Financing Sustainable Development: Trends and Emerging Policy Approaches in Asia and the Pacific

In International Review for Environmental Strategies (IRES) Volume 3 Number 1 (Summer 2002)
Peer-reviewed Article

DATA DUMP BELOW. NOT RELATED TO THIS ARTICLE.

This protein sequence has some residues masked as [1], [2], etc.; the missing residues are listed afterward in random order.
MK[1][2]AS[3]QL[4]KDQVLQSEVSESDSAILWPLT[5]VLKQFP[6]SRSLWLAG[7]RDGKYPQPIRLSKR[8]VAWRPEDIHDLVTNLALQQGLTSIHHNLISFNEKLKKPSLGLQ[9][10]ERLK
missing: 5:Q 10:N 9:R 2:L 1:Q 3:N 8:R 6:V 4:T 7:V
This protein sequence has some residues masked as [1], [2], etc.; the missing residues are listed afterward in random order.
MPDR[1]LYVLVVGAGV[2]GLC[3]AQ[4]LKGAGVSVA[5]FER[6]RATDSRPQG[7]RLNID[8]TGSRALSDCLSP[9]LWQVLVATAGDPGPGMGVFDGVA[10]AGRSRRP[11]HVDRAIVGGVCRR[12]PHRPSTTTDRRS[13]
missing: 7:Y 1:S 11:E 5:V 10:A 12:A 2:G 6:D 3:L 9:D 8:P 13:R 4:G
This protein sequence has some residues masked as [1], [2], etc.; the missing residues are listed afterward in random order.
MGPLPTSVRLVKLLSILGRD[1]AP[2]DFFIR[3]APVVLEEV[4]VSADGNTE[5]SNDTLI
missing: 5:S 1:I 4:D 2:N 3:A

A decade after the 1992 United Nations Conference on Environment and Development (Earth Summit) in Rio de Janeiro, Brazil, the landscape of domestic and international finance for sustainable development displays a mixed picture in the Asia and Pacific region. In a large number of countries, domestic resources have not been able to meet the requirements of sustainable development while, up to the new commitments made in Monterrey, official development finance was declining. On the other hand, private capital recorded an unprecedented surge, with foreign direct investment (FDI) to developing countries in the region reaching a record level of U.S.$143 billion in inflows in 2000. However, a common feature to all the financing mechanisms envisaged in Agenda 21, the action plan adopted at the Earth Summit, is that they have not been adequate in substantially reducing poverty and stopping environmental degradation in the region. While the need to renew the commitment of meeting the targets set in 1992 remains important, efforts to mobilize financial resources need to focus on complementary sources, which includes addressing structural issues that would enable developing countries to mobilize additional resources from their own efforts, through trade and private investment, rather than a reliance on traditional North-South resource flows. Growing economies have driven large volumes of private investment into the region. However, making private capital more supportive of the social and environmental dimensions of sustainable development requires a more pro-active approach to policy on FDI in terms of regional initiatives on the FDI regulatory regime and decentralized measures at community levels. Within the context of a greater reliance on private sources, a prime objective of official development assistance (ODA) should be to support poor communities and poor countries' access to and capacity to leverage private capital

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